Panthers, Foster agree on three-year deal

Updated: March 12, 2006, 1:43 AM ET
By John Clayton |

The Carolina Panthers placed the transition tag on halfback DeShaun Foster to make sure he didn't hit the free agent market, Minutes before the start of free agency, the Panthers locked up Foster to a three-year deal.

Running Back
Carolina Panthers

Rush Yds TD Rec Yds TD
205 879 2 34 372 1

Foster agreed to a three-year, $14.5 million contract Friday night that includes a $4.5 million signing bonus. The $14.5 million could end up being worth another $3 million based on escalators and incentives.

"Bringing DeShaun back was always very important to us," Carolina general manager Marty Hurney said Saturday. "He's a playmaker, he is a guy that defenses have to account for, and he's our kind of person. There was no doubt we wanted him back."

Foster became the third major free agent running back to decide to stay with his team. Shaun Alexander stayed with the Seahawks by signing an eight-year, $62 million contract. Ahman Green stayed with the Packers by signing a one-year deal at $2 million that could grow to $5 million based on incentives.

The Panthers placed a premium on keeping Foster after releasing Stephen Davis last month. Though Foster has fought some injuries, he's been a big back in many ways and has played well in big games. When Foster runs well, the Panthers usually get into the playoffs and do well.

"He made it very clear from [team owner] Mr. [Jerry] Richardson and below that he wanted to be here," Hurney said. "He never indicated to us otherwise. And that's very important to us, a guy who wants to be here."

On Friday, Foster received a $700,000 raise on his $5.150 million transition tender thanks to a calculating change in the transition and franchise tenders because of the new collective bargaining agreement. Foster is the first of the five remaining franchise or transition players to sign.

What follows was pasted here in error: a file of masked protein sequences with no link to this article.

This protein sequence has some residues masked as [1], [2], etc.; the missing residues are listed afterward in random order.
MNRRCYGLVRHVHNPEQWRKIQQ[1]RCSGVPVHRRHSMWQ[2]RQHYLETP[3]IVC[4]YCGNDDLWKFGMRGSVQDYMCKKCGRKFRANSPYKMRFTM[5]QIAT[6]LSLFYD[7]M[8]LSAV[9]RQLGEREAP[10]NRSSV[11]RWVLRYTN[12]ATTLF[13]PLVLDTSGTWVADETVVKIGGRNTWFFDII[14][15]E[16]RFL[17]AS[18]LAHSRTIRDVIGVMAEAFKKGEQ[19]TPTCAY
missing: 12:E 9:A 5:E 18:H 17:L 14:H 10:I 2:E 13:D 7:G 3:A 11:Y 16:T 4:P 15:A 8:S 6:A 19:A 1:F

In another Carolina transaction, the Panthers took a precautionary move in one case, signing punter Micah Knorr just in case they lose Jason Baker to free agency. Baker led the NFC in net punting average last season at 38.9 yards per punt, and his agent has indicated he plans to test the market.

Knorr, who spent the 2005 preseason with the New York Jets, did not play last season.

Later Saturday, the Panthers agreed to terms with defensive tackle Maake Kemoeatu, who spent the past four seasons with the Baltimore Ravens, and came to terms with backup quarterback Chris Weinke on a three-year extension.

Kemoeatu agreed to a five-year deal worth $23 million, including $8 million in bonus money. The Panthers needed him because they waived veteran tackle Brentson Buckner last week and Kris Jenkins missed most of the past two seasons with injury.

Weinke was the starter in 2001, when the Panthers went 1-15, but lost his job to Rodney Peete the next season. Jake Delhomme was signed a year later, and Weinke is now his backup.

John Clayton is a senior NFL writer for Information from The Associated Press was used in this report.

John Clayton

NFL senior writer